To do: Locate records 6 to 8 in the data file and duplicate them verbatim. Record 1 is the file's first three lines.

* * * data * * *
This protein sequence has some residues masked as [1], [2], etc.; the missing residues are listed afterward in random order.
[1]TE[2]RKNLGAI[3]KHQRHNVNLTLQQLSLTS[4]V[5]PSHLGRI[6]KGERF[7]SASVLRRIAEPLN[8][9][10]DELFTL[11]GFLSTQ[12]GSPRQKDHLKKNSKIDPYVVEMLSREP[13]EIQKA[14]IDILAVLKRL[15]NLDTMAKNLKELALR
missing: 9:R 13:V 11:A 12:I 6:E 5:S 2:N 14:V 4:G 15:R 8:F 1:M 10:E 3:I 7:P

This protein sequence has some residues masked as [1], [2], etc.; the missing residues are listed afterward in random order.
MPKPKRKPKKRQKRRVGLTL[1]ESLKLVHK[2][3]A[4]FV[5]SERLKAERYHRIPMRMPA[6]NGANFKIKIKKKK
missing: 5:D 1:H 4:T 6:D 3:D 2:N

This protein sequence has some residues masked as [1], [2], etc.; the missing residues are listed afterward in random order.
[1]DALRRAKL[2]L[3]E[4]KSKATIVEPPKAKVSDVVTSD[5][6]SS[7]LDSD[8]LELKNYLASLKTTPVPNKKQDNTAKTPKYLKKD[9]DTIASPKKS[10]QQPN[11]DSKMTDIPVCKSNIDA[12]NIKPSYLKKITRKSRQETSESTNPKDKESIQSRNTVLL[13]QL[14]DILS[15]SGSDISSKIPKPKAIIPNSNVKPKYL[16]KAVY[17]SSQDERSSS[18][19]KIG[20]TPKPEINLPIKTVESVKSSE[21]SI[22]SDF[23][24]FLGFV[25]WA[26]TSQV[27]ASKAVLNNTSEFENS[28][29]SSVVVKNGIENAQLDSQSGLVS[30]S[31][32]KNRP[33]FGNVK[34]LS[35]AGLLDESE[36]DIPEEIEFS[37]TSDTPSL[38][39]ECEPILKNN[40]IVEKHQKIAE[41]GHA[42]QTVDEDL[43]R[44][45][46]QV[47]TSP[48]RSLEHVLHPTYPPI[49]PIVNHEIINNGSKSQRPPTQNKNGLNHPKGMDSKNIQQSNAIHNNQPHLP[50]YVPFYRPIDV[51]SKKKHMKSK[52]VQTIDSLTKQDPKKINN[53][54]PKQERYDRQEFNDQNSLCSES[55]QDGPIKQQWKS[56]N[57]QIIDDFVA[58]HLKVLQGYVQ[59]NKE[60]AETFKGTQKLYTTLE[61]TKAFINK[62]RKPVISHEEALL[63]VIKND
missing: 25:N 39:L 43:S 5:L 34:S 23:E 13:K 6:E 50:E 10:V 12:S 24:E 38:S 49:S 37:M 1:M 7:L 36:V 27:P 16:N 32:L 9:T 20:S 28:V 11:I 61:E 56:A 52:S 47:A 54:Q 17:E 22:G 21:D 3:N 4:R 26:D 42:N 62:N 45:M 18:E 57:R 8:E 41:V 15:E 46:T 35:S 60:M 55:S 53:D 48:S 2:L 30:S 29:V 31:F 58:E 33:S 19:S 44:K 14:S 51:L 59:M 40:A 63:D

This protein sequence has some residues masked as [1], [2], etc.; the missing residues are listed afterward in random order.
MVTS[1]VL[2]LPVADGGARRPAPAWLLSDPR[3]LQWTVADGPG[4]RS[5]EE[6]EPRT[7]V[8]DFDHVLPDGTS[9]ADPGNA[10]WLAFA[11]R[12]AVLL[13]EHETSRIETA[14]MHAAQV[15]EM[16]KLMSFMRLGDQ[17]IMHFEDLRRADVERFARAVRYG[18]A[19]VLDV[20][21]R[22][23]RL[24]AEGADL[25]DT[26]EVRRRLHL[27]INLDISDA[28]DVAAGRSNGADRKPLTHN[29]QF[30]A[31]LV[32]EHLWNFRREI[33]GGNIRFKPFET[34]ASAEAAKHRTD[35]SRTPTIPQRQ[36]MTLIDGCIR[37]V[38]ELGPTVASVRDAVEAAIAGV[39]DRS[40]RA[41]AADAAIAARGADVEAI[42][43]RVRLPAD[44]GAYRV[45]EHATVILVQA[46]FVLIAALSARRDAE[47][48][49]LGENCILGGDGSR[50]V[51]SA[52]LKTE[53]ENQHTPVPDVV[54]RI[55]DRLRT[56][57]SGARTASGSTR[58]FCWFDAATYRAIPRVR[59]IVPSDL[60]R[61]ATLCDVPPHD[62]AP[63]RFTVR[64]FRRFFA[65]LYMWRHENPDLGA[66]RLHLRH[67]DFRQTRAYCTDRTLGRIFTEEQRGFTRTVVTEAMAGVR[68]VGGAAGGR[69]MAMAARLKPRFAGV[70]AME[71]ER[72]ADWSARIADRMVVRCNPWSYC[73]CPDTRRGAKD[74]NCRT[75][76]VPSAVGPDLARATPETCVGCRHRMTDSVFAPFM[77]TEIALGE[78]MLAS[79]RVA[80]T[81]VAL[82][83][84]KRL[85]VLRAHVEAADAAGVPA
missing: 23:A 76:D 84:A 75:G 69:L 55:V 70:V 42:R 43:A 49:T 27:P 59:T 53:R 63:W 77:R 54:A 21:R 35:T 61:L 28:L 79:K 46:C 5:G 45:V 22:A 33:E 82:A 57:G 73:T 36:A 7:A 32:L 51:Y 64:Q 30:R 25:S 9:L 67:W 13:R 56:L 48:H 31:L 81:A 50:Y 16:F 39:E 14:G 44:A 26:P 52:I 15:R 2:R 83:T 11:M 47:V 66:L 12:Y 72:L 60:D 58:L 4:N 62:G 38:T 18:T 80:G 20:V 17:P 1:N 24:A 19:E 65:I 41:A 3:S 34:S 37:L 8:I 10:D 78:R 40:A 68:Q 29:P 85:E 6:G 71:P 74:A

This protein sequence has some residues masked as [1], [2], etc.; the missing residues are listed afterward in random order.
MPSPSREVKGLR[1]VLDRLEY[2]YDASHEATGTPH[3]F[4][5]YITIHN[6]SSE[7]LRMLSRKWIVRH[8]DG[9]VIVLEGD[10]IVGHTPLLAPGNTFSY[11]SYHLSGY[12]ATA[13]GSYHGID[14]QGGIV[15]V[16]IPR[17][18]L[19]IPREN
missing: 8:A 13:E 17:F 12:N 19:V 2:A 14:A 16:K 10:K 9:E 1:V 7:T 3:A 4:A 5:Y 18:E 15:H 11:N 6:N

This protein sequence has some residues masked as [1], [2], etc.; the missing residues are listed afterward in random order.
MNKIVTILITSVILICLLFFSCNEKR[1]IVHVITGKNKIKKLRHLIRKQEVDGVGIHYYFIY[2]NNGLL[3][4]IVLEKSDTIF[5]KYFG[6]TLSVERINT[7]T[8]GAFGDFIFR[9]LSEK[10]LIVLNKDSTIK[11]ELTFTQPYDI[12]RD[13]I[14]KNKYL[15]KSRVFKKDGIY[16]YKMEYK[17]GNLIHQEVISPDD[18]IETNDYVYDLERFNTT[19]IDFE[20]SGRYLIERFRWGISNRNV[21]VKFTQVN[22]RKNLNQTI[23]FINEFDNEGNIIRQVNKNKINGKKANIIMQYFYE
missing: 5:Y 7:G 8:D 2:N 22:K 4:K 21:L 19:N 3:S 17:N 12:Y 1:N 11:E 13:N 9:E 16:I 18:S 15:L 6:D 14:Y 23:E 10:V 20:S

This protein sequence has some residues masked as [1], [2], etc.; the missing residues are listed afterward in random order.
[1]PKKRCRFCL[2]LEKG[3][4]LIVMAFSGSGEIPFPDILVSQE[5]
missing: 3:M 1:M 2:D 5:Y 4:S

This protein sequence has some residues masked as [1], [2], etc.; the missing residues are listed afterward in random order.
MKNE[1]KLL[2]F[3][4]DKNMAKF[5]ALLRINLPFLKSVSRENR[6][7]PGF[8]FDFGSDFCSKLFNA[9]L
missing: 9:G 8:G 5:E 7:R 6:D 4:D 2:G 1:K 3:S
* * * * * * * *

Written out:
This protein sequence has some residues masked as [1], [2], etc.; the missing residues are listed afterward in random order.
MNKIVTILITSVILICLLFFSCNEKR[1]IVHVITGKNKIKKLRHLIRKQEVDGVGIHYYFIY[2]NNGLL[3][4]IVLEKSDTIF[5]KYFG[6]TLSVERINT[7]T[8]GAFGDFIFR[9]LSEK[10]LIVLNKDSTIK[11]ELTFTQPYDI[12]RD[13]I[14]KNKYL[15]KSRVFKKDGIY[16]YKMEYK[17]GNLIHQEVISPDD[18]IETNDYVYDLERFNTT[19]IDFE[20]SGRYLIERFRWGISNRNV[21]VKFTQVN[22]RKNLNQTI[23]FINEFDNEGNIIRQVNKNKINGKKANIIMQYFYE
missing: 5:Y 7:G 8:D 2:N 22:K 4:K 21:L 19:N 3:S 17:N 12:Y 1:N 11:E 13:N 9:E 16:I 18:S 15:L 6:D 14:Y 23:E 10:V 20:S

This protein sequence has some residues masked as [1], [2], etc.; the missing residues are listed afterward in random order.
[1]PKKRCRFCL[2]LEKG[3][4]LIVMAFSGSGEIPFPDILVSQE[5]
missing: 3:M 1:M 2:D 5:Y 4:S

This protein sequence has some residues masked as [1], [2], etc.; the missing residues are listed afterward in random order.
MKNE[1]KLL[2]F[3][4]DKNMAKF[5]ALLRINLPFLKSVSRENR[6][7]PGF[8]FDFGSDFCSKLFNA[9]L
missing: 9:G 8:G 5:E 7:R 6:D 4:D 2:G 1:K 3:S